One should not forget that if the lease contracts for diplomats' housing get terminated, they will not be returned their deposits, thus losing around 80,000 dollars.
If the embassy is moved, it will be necessary to relocate their staff and families, which would cost up to 5,000 dollars per family (a total of 80,000 dollars).
In addition, office and housing rents in Jerusalem are on average 20-30% higher than in Tel Aviv. Also, real estate agents' services will be needed to find a new embassy building and housing for the staff, which means extra costs (around 35,000-40,000 dollars).
In addition to the embassy staff in Tel Aviv, there are eight children who attend international or secondary schools for children of repatriates. Given the lack of international schools in Jerusalem (with the exception of a single Catholic school with a limited number of students and specific terms of admission), it may become necessary to drive the children to their schools in Tel Aviv and back, which is about 250 km a day, which will also require extra funding.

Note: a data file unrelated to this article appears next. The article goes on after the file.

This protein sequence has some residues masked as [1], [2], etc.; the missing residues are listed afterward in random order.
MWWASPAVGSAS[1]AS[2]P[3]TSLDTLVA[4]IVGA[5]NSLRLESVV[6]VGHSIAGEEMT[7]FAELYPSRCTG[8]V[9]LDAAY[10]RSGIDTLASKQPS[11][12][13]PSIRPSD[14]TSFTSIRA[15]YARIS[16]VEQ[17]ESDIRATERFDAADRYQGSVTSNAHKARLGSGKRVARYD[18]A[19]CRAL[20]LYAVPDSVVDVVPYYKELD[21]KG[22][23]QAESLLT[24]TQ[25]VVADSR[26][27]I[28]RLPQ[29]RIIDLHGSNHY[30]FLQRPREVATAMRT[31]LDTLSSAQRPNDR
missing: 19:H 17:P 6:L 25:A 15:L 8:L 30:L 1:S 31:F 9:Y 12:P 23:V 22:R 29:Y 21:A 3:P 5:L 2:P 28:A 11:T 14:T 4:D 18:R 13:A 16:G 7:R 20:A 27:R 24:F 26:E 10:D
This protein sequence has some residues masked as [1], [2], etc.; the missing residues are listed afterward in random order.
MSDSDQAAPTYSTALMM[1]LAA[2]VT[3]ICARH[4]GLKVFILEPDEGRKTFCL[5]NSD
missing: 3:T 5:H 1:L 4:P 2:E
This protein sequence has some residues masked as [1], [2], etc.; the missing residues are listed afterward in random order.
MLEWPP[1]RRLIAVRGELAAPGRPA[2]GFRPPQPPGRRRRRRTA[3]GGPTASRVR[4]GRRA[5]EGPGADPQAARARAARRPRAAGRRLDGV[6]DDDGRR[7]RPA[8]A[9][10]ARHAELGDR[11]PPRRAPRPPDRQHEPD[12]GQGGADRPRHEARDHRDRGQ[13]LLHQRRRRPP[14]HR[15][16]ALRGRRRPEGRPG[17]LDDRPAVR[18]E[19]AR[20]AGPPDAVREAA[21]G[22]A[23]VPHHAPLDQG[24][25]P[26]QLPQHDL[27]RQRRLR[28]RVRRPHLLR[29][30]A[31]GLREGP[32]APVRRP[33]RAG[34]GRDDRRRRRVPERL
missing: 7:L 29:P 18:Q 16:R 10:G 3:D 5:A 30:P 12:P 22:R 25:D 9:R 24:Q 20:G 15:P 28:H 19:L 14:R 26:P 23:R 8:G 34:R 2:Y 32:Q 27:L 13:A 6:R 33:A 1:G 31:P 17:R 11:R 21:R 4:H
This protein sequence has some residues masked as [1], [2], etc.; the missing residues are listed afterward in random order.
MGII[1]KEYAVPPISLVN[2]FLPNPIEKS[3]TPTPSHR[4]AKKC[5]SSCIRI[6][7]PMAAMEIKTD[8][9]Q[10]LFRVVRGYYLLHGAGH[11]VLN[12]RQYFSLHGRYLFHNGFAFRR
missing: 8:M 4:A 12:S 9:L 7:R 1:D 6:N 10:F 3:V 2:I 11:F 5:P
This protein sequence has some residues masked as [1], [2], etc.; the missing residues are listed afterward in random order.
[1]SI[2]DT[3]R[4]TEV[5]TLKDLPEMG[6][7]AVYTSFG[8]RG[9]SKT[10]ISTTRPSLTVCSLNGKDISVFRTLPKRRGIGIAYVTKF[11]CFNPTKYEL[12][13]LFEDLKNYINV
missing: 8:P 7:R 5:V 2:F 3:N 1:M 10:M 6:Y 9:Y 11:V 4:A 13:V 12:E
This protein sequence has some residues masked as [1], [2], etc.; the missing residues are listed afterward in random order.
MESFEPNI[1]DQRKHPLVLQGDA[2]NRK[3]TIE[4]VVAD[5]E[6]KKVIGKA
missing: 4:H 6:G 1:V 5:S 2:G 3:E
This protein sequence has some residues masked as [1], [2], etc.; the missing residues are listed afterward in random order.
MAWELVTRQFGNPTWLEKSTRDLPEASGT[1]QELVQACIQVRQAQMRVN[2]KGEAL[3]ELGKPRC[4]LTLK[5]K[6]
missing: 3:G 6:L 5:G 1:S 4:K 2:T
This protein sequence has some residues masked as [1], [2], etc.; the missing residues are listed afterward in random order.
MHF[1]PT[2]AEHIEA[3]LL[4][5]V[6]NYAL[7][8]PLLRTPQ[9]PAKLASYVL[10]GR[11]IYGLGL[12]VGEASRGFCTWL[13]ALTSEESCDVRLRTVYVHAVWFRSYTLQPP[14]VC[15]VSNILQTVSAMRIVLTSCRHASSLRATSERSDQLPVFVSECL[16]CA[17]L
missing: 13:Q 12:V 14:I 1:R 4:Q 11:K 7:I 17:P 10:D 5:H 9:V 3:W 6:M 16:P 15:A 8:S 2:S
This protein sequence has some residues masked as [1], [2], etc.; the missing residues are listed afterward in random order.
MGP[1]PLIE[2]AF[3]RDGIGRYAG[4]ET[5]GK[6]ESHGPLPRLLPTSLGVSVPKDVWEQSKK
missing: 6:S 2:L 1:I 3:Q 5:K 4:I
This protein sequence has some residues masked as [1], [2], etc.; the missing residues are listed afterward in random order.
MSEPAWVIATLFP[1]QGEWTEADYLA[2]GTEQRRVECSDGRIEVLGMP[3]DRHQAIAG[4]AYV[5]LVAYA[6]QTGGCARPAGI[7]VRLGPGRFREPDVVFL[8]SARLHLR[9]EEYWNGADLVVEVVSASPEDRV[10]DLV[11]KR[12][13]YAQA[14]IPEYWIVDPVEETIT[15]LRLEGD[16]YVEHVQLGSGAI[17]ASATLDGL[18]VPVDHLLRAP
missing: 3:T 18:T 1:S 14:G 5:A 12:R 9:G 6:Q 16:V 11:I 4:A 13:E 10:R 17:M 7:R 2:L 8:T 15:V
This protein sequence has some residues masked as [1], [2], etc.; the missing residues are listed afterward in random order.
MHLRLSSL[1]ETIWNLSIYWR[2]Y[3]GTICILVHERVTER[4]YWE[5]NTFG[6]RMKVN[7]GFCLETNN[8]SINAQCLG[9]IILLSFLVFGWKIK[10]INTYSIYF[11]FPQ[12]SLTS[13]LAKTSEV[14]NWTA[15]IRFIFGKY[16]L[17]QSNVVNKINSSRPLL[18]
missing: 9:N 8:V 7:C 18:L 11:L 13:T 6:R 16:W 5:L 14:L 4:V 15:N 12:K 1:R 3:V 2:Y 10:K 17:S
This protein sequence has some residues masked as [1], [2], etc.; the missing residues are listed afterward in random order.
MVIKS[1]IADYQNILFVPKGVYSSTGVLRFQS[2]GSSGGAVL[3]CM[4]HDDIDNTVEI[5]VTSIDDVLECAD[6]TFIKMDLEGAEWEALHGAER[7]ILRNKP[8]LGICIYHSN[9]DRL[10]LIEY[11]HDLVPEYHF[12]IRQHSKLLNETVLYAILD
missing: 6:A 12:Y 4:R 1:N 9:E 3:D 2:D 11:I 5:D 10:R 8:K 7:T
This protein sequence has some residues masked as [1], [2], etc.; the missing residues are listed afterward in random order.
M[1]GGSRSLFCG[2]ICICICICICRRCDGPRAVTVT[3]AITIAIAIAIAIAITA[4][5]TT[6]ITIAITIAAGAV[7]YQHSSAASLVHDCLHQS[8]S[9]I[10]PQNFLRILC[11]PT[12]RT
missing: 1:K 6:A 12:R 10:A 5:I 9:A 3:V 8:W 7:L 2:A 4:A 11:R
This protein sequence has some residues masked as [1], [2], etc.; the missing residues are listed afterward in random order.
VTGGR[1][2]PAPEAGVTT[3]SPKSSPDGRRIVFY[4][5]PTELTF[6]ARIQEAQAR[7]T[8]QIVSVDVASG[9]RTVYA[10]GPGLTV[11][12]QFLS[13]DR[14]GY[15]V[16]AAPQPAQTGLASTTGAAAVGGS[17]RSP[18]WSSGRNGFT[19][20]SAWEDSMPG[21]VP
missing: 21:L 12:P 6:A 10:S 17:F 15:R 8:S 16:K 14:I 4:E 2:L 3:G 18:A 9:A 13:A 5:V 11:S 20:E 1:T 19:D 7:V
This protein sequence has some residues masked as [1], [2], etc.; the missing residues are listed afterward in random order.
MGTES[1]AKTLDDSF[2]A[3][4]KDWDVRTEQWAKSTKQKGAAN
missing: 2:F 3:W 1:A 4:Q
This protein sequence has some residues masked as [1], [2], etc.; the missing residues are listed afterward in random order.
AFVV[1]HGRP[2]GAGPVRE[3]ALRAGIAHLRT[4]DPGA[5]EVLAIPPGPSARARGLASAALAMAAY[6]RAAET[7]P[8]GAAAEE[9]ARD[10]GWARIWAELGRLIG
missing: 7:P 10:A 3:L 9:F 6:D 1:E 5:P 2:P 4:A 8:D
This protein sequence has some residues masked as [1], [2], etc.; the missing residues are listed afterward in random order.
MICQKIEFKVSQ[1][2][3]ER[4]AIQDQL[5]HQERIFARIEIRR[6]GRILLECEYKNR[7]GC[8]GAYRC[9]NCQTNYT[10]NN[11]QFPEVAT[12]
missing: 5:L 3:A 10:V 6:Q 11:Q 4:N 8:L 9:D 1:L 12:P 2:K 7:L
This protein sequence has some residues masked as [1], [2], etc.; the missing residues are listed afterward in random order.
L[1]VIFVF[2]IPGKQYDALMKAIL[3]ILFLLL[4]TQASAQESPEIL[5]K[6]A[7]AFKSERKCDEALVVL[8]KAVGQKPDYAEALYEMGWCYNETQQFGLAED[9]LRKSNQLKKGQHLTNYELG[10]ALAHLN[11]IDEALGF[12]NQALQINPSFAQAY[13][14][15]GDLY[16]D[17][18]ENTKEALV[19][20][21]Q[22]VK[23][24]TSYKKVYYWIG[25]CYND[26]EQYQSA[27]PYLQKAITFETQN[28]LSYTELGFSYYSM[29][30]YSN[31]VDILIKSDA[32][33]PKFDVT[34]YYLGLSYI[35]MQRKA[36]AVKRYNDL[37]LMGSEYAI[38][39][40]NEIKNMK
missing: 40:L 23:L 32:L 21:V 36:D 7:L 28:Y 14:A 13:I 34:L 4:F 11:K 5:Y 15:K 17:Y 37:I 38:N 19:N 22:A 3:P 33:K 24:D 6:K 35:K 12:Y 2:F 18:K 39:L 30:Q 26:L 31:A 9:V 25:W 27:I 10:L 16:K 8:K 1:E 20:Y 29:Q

In general, according to the Foreign Ministry, the relocation of the Ukrainian embassy from Tel Aviv to Jerusalem will put an additional financial burden of 2.5m dollars on the state budget. However, these calculations do not take into account the additional costs that may arise in the process of moving, accommodating and securing the new embassy building.